South Shore Communities Continue to See Spike in COVID-19 Cases, as Concerns of Second Wave Mount
Greg Lane, Hingham Current Staff, September 24, 2020; Updated 6:40 PM on September 24, 2020
Total positive COVID-19 tests on the South Shore as reported in the Massachusetts Department of Public Health's COVID-19 Dashboard
Numbers of new COVID cases may have fallen in some parts of the state, but on the South Shore, cases are still growing. In some communities, they are setting records - especially in the northern part of the region.
Quincy, Weymouth, Braintree and Hingham all added more cases in the past two-week stretch and cases continue to climb in September. According to the state’s Weekly COVID-19 Public Health Report published yesterday, these four towns reported 176 new cases in the period which ended on Wednesday. That is 50.4% of the South Shore total.
The spike occurred between Sept. 2 and Sept 23.
Hingham, which had made it through the summer without suffering the big increases seen in other parts of the state, has set a positive test result record. They have seen this coronavirus rate increase sixfold. In the health report, Hingham is shown to have added 27 new positive cases, their worst results of September yet. The state lists Hingham in the yellow (moderate risk) category.
"The Hingham Health Department continues to work with DPH, state epidemiologists, and municipal and school leaders to monitor the COVID-19 situation in Hingham," stated a Hingham Department of Health email sent to residents today.
The situation is similar in Braintree, Quincy and Weymouth.
Could a fall COVID-19 spike be coming?
Public health experts are warning communities of a possible second wave of new coronavirus infections in the fall and winter.
Unlike in the spring, the recent increase in cases is not primarily attributable to nursing homes and residences for vulnerable populations. Instead, we are seeing an increase in transmission in the community at large and in particular, an increase in transmission between members of the same household say Hingham health officials.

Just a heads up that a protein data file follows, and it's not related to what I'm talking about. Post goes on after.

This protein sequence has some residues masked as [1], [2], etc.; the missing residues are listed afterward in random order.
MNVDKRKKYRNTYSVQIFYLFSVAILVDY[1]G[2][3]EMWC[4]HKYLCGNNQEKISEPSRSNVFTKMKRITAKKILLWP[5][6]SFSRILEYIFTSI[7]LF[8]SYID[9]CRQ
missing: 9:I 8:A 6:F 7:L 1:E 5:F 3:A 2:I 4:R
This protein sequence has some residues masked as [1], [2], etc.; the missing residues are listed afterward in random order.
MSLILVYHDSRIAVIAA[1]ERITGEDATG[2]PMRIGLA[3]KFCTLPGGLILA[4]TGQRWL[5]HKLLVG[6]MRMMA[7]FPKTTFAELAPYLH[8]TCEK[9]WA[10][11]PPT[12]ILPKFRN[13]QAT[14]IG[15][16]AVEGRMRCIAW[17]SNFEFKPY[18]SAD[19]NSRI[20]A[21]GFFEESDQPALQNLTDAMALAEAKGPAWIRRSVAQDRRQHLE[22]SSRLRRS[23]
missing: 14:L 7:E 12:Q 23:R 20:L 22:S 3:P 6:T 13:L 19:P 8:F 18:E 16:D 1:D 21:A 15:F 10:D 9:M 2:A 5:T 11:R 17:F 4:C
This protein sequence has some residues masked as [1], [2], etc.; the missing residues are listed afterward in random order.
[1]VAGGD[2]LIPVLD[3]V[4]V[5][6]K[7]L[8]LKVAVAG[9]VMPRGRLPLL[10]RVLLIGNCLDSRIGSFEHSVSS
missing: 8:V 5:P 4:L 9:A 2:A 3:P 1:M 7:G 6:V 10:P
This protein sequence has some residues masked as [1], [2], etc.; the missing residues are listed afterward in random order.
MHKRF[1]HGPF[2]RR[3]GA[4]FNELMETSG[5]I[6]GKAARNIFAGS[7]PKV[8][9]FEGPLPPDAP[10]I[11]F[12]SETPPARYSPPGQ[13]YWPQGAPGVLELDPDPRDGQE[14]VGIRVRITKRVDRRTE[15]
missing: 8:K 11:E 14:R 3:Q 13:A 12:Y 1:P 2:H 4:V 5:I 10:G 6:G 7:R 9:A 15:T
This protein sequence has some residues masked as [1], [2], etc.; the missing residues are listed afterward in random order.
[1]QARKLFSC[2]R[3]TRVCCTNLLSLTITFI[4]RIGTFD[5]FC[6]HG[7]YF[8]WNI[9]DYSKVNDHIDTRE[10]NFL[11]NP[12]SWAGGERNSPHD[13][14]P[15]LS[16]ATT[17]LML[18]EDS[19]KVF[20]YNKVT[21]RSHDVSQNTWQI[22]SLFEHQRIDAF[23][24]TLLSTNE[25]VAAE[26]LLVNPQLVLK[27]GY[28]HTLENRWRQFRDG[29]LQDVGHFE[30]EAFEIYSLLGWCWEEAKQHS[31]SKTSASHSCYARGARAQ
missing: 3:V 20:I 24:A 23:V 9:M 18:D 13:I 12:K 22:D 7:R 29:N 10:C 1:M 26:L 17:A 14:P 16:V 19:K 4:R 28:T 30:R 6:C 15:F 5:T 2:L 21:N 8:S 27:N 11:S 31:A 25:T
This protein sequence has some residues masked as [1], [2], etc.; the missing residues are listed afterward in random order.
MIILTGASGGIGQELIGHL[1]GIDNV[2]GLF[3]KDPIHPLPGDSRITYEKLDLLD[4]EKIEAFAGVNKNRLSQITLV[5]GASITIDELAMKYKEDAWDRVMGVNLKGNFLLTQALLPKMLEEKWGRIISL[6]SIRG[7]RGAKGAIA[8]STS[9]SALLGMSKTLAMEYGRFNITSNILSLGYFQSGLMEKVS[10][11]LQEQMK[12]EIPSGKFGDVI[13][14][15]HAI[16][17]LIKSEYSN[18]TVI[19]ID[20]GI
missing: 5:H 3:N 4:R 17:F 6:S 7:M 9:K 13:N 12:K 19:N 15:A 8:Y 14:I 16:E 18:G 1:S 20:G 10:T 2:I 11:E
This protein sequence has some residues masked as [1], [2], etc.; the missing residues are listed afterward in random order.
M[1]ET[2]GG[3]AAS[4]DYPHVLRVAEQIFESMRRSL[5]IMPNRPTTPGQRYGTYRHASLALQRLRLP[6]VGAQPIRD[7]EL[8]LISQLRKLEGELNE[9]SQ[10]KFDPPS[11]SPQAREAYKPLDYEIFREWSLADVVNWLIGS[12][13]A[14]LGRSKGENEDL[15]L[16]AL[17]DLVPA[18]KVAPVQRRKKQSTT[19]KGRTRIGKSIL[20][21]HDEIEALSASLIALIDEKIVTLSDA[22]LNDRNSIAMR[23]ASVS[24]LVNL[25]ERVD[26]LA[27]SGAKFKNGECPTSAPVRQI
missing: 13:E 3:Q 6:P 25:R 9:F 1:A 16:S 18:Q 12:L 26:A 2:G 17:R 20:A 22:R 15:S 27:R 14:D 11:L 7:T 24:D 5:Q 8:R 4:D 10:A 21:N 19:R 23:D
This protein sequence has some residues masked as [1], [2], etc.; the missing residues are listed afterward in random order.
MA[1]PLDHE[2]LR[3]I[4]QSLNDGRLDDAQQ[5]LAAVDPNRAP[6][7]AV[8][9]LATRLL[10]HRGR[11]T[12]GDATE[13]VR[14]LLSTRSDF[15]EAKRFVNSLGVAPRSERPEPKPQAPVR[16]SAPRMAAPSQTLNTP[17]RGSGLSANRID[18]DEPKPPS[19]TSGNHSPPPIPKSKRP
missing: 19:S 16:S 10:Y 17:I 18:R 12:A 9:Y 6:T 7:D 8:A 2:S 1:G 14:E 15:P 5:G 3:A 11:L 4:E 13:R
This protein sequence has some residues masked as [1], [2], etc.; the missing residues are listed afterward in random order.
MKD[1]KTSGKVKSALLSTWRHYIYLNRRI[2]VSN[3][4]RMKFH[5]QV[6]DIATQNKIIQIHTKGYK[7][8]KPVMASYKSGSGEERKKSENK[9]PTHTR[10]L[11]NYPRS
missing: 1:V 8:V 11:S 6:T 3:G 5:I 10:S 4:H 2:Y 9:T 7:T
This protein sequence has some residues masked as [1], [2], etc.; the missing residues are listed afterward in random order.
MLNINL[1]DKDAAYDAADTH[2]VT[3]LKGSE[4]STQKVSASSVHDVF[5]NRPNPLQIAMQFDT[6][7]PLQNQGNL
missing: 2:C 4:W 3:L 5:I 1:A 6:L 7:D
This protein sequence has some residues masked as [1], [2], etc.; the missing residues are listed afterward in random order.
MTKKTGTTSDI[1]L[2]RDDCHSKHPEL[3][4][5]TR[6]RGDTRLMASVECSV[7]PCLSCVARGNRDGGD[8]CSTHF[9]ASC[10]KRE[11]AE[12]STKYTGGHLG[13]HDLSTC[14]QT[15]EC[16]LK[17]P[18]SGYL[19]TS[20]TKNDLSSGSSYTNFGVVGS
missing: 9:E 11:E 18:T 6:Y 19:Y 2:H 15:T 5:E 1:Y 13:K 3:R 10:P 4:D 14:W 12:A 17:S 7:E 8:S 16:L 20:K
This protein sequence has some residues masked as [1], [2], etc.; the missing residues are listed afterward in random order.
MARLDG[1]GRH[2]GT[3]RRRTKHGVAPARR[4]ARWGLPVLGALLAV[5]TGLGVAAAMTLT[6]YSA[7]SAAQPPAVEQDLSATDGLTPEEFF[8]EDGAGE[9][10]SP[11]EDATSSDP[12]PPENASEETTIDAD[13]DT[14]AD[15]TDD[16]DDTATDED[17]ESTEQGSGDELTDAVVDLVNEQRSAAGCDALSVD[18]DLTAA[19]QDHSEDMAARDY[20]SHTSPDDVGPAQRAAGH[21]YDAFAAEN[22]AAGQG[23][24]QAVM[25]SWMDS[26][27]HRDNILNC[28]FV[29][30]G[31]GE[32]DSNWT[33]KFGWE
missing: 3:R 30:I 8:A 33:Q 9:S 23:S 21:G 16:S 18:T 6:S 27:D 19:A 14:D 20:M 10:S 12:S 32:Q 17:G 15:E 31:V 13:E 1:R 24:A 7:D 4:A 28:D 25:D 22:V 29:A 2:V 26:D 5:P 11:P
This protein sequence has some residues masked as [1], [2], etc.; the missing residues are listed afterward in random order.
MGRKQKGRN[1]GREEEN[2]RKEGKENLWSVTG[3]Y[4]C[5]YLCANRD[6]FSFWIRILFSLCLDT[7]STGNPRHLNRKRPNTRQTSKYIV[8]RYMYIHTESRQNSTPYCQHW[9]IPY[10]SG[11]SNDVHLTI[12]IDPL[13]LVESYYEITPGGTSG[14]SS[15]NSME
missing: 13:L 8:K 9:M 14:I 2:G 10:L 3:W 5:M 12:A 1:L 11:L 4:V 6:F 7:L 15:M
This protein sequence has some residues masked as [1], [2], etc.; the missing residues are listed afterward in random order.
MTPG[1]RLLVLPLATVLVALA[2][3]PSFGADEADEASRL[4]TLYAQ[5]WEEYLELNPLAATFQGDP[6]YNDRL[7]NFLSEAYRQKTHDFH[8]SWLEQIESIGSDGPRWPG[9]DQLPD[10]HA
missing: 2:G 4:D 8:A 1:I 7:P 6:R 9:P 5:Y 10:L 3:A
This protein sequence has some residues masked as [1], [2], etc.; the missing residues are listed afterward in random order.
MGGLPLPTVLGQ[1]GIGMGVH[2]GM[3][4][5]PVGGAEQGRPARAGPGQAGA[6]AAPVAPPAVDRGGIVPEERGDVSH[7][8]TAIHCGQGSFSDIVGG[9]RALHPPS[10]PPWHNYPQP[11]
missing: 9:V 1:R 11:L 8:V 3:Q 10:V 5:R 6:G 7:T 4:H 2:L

Total positive COVID-19 test results by town as reported in the DPH COVID-19 Dashboard
In addition, the days are getting shorter and the weather is colder, so people are starting to gather inside more. It is less likely for the virus to spread when people are outdoors where there is more airflow.
The Hingham Department of Health sent an email reminding residents to wear masks that cover their mouths and noses any place where it is difficult to keep at least 6 feet apart from anyone else, especially indoors. They are also reminded to frequently wash their hands.
"Now is not the time to let your guard down - we need everyone to do their part and remain vigilant," said the health department communication. "Please continue to practice social distancing, wear a face covering in public, avoid large gatherings, and frequently rewash your hands."
Gov. Charlie Baker said at a recent press conference that the Massachusetts will be ready if it is hit with a second wave of the coronavirus this fall. "There's a lot of scenario planning going on," Baker said at the press conference. "We've been working with the folks in the healthcare community and the public health community on a variety of scenario plans with respect to the fall."
On the DPH website, communities are color-coded based upon the average number of reported cases in the last 14 days. Red indicates that there were more than 8 cases on average per a population of 100,000 that were reported. Yellow indicates an average daily case rate of 4-8 cases per 100,000 population; green indicates fewer than 4-8 cases per 100,000 population; and white indicates there were fewer than 5 cases reported in total.
DPH points out that their data is fluid. "Data for these tables are based on information available in the DPH surveillance database at a single point in time," says a notation on the spreadsheet. "Case counts for specific cities and towns change throughout the day as data cleaning occurs (removal of duplicate reports within the system) and new demographic information (assigning cases to their city or town of residence) is obtained."